Pouring | Teen Ink


March 20, 2011
By catik111 SILVER, Des Moines, Iowa
catik111 SILVER, Des Moines, Iowa
7 articles 0 photos 13 comments

Favorite Quote:
"After all, we are nothing more or less than what we choose to reveal." Francis Underwood (Kevin Spacey), House of Cards

She was star struck as she stared out the window, feeling the warm sun beat down on her face. It didn’t even seem like the same sun that was on her before, in her old home. Everything seemed so new and overwhelming. It was all a bit much to take in. Now, as they made way to her new home, she looked over the mountains. They were so grand, towering above the trees and the fields of the valley. She gently closed her eyes and soon fell asleep.
She was abruptly awakened by the booming voice, “Please exit the ‘craft carefully and enjoy your stay here or welcome home.”
She stepped off, and dragged herself, luggage and all, into the rental, and within fifteen minutes found her self in her new home. White walls looked at her with smirks and the floors were all laughing at her as she walked through it for the first time. They were laughing at the newcomer, a little girl who never even wanted to come here.
“I don’t want to leave Mommy!” she had cried, “All my friends are here! Everyone I know!”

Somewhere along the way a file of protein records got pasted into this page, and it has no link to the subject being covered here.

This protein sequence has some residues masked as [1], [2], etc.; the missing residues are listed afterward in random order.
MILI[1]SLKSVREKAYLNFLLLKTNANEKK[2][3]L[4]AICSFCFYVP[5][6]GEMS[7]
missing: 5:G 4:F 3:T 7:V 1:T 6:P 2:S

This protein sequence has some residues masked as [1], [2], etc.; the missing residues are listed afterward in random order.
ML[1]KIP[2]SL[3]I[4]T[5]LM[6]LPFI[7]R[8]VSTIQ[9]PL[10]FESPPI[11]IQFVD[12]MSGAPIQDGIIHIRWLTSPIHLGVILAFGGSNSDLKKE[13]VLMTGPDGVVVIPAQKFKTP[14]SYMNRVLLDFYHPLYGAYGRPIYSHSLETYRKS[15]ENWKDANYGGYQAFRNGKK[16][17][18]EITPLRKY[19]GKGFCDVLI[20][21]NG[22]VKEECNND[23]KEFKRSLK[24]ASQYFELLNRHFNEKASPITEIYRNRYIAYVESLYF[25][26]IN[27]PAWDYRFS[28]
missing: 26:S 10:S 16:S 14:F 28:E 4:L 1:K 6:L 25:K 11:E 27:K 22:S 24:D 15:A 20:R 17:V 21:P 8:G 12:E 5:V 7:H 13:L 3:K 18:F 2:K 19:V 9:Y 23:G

“Don’t worry dear, this is for your fathers work. He needs to be there.”
She walked through the drab kitchen, the living room, the bedrooms, and finally made her way back to the patio. The deck was quite small, no more than a party of five could stay there comfortably. Gardening was always boring for her, but her father loved it. That was one of the reasons they bought this house, the big yard. The entire backyard was devoted to plants.
She sighed and wanted to go back home. Her home. Kellie hated the taunting house and terrible overgrown garden. She sat on one of the two green plastic chairs that had been left by the previous owners on the patio. It was all quite boring, all this new stuff. Nothing extravagant. Everything seemed so… bland. The house was empty, and the garden untended until her father could go work on it. Except for the stunning features she saw on the plane, there was virtually nothing to see. She looked over to the right and left, and saw identical patios with slightly different gardens. It was basically all the same.
“So, how are you liking your new home?”
“I wanna go back Daddy.”
“Oh, you’ll be fine! You start fourth grade tomorrow! Isn’t that exciting?”
He put his hand on the other plastic chair and tried to make her see his point.
“Why not?”
“I won’t even know anyone! Not even the teachers!”
“Sh, don’t yell it isn’t polite.”
“Well isn’t polite how you brought me out to a weird place without even telling me!”
“One more thing like that and you’re done missy!”
“California is nothing like I expected,” she pouted.
“I guess not.”
She sighed, and looked up at the sky, it was awfully cloudy. She got up and went in for dinner. She had to get ready for dreadful school tomorrow.